Drink This, Garden Rant Cocktail Hour

The Drunken Botanist Tour, and You Should Totally Grow These

Okay!  A few more tour dates for you. See you out there?  Go here if you want to see everything that’s coming up.  And as always, check these venues for full details.

 

April 24 2013 — Culinary Arts & Letters, Chapel Hill, NC
Special cocktail event with The Crunkleton and Fearrington Inn.
April 27 2013 02:00 PM — Indianapolis Museum of Art, Indianapolis, IN
Flower Confidential

 

 

And now, I’ve got just a couple more drink/plant recommendations for you.  Plants you probably aren’t growing but totally should.

 

 

Black Currant, the magic ingredient in cassis.

Why don’t we grow black currants in this country?  Because  it was banned in the 1920s for its role in spreading white pine blister rust.  By 1966, the USDA realized that the ban was unnecessary and lifted it. Spores of the disease can only travel a thousand feet from black currant bush to pine tree, so keeping them out of pine forests is really pretty easy.  Besides, many new varieties are disease-resistant.  The ban remains in place in ten states on the east coast, but agricultural scientists at Cornell are working with those states to educate them about black currant and persuade them to lift the ban.

So you can certainly grow them.  Read more about that here, and remember that the fine people at Clear Creek Distillery make an excellent American version of cassis if you don’t want to bother growing your own.

Sloes!  Are you growing sloes?   Also known as the blackthorn bush or by its Latin name, Prunus spinosa, this large European hedgerow plant produces the small, tart fruit used to make sloe gin. It’s hard to find in these parts, but try Forest Farm nursery in Oregon or Lincoln Oakes nursery in North Dakota.  Last I heard, Forest Farm was growing a grand total of 20 of these per year, demand was so light.  I am determined to change that!  Let’s freak them out and all order sloes!   Read about sloes, and about sloe gin, here as well.

Sloes may not be easy to find, but black currants are part of the Drunken Botanist Plant Collection, now in West Coast garden centers.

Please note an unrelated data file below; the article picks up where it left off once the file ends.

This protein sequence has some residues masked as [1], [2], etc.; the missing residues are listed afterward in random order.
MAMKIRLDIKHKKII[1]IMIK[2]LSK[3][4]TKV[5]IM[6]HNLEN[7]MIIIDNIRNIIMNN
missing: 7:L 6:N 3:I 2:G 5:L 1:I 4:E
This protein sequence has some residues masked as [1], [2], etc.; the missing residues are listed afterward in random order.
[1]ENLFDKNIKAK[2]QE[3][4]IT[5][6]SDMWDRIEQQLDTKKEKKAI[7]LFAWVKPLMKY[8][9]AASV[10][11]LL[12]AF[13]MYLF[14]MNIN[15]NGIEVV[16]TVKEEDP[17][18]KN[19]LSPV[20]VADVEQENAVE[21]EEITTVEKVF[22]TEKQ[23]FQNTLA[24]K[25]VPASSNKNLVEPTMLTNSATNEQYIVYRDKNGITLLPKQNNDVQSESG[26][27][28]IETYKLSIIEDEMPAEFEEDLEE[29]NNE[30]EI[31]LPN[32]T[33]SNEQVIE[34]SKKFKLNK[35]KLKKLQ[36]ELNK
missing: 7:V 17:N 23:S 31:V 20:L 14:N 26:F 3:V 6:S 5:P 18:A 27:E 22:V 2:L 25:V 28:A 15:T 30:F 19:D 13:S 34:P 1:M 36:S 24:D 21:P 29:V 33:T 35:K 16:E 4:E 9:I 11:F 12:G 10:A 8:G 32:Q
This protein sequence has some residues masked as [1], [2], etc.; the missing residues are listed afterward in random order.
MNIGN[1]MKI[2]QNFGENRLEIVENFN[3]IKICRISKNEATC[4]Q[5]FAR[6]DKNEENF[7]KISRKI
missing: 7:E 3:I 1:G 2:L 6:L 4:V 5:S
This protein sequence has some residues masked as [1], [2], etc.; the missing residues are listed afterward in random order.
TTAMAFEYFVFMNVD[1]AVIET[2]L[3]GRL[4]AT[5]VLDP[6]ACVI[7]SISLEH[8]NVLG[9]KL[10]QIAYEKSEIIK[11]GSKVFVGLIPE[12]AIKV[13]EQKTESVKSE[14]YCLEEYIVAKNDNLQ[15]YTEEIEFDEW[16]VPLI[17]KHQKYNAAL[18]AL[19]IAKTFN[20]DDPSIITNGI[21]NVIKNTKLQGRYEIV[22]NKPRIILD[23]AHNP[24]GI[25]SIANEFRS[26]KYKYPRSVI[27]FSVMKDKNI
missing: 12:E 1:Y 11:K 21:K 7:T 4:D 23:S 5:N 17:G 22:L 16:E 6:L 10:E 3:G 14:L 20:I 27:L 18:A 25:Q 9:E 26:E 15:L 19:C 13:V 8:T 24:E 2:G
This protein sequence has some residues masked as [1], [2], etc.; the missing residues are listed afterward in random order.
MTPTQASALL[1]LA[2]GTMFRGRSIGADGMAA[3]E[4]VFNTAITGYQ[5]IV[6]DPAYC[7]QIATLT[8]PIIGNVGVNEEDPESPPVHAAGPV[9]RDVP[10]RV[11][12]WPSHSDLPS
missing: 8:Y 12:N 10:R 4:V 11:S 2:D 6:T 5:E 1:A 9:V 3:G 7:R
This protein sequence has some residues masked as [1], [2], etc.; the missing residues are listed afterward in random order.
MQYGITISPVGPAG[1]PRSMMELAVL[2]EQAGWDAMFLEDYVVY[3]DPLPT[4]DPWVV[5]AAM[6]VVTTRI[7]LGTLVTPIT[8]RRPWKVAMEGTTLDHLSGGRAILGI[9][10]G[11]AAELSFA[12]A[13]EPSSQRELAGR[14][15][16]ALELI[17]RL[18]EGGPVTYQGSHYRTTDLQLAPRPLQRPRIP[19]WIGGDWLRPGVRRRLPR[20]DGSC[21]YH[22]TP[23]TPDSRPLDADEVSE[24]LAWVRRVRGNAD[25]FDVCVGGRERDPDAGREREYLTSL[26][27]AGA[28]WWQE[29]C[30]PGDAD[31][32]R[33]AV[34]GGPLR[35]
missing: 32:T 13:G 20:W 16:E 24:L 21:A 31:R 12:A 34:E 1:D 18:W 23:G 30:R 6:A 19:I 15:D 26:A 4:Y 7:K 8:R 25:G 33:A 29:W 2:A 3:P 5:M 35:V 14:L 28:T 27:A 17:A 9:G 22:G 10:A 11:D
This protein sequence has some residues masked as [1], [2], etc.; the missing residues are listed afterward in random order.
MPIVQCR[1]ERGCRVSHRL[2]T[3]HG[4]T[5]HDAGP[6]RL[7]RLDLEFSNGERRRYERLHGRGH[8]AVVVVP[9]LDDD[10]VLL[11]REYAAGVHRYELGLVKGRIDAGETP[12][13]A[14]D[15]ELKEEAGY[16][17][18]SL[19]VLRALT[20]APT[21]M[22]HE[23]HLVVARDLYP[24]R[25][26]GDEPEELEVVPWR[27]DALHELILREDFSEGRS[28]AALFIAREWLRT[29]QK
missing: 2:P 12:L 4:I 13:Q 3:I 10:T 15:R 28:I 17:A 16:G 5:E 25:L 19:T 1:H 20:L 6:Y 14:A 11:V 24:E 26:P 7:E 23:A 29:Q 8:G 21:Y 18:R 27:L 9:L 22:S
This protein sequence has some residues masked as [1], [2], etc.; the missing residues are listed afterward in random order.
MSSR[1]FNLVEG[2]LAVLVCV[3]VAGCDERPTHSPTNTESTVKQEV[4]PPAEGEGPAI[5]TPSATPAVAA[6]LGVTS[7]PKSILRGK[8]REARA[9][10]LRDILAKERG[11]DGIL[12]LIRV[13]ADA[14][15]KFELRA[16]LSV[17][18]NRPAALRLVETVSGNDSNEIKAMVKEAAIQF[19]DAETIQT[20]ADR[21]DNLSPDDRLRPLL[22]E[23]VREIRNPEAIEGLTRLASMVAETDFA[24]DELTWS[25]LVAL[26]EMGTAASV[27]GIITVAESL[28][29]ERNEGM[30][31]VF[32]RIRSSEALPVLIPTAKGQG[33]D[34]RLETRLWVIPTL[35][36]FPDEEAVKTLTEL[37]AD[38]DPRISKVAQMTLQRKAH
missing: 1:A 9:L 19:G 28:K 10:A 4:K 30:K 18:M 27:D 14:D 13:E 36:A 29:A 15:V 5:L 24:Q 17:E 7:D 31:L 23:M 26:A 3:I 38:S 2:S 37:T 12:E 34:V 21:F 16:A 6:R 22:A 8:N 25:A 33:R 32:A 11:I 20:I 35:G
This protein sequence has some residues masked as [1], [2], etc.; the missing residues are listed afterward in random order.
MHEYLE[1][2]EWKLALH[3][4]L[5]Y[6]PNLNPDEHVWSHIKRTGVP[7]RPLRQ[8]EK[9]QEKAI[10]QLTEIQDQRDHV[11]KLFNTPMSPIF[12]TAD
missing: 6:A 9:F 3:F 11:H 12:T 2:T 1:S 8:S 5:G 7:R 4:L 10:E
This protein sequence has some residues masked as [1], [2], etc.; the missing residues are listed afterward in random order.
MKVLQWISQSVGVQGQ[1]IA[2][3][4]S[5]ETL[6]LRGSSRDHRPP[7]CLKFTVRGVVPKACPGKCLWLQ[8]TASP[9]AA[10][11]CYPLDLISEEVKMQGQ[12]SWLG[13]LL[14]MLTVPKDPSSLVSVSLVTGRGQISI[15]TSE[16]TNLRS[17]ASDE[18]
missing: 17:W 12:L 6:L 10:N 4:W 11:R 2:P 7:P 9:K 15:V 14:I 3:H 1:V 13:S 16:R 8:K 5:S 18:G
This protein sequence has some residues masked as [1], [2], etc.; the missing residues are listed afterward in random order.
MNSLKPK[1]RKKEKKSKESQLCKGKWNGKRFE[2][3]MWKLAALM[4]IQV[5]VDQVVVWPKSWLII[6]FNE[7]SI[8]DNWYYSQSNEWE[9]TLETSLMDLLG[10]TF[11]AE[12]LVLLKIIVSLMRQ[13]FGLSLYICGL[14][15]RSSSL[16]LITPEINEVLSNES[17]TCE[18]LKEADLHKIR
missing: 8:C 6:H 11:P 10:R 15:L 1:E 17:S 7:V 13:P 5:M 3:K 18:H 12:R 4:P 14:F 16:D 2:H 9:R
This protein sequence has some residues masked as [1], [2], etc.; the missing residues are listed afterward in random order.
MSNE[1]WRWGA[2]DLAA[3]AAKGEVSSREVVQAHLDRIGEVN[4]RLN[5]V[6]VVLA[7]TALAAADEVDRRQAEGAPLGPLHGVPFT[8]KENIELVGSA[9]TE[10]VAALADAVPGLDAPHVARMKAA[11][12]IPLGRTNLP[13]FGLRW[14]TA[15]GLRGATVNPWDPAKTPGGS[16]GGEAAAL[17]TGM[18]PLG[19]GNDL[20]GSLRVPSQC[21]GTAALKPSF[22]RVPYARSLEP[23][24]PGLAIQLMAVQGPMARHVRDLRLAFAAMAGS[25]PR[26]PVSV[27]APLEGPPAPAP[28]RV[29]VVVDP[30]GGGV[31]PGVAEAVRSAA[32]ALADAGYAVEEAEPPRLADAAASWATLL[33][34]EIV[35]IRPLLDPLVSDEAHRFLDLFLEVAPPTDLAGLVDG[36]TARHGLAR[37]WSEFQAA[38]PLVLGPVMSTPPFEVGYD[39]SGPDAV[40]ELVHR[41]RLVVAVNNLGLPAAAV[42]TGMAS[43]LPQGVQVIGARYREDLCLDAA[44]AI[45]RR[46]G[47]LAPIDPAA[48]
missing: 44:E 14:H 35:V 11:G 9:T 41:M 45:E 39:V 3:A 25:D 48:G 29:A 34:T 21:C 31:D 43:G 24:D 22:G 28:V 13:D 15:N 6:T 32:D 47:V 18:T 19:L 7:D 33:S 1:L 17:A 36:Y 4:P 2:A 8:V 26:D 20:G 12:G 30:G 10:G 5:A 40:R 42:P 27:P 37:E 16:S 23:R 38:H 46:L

Okay!   Thus concludes news from the road and garden-y cocktails.  For now. First, I’m going away for a nice long rest….

 

Posted by on April 24, 2013 at 3:03 am, in the category Drink This, Garden Rant Cocktail Hour.
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5 Responses to “The Drunken Botanist Tour, and You Should Totally Grow These”

  1. Suze in CO says:

    Our nursery sells a couple of varieties of black currant (also white and red) and has for years! We have a large Russian/Eastern European clientele, and they seem to be the primary purchasers, but I’ve had a lot of luck recommending the currants to the new wave of food gardeners.

  2. Mark says:

    Whitman Farms has at least 25 cultivars.http://whitmanfarms.com/category/all/edible-plants/currants/black-currants
    25 years ago I had my first taste of black currants. The taste was very musky, with a meat like taste. Could not imagine I would ever enjoy them, however, by the end of the day I was in love. I plant new bushes every few years.

  3. Amanda says:

    Does anyone have any other sources for prunus spinosa? Forestfarm is sold out, and Lincoln Oakes has been temporarily turned off for two days…

  4. Hilary says:

    Unfortunately, not all states have lifted the ban on black currants. No nursery will ship black currants to Massachusetts. I will be the first to grow them if the ban is lifted.

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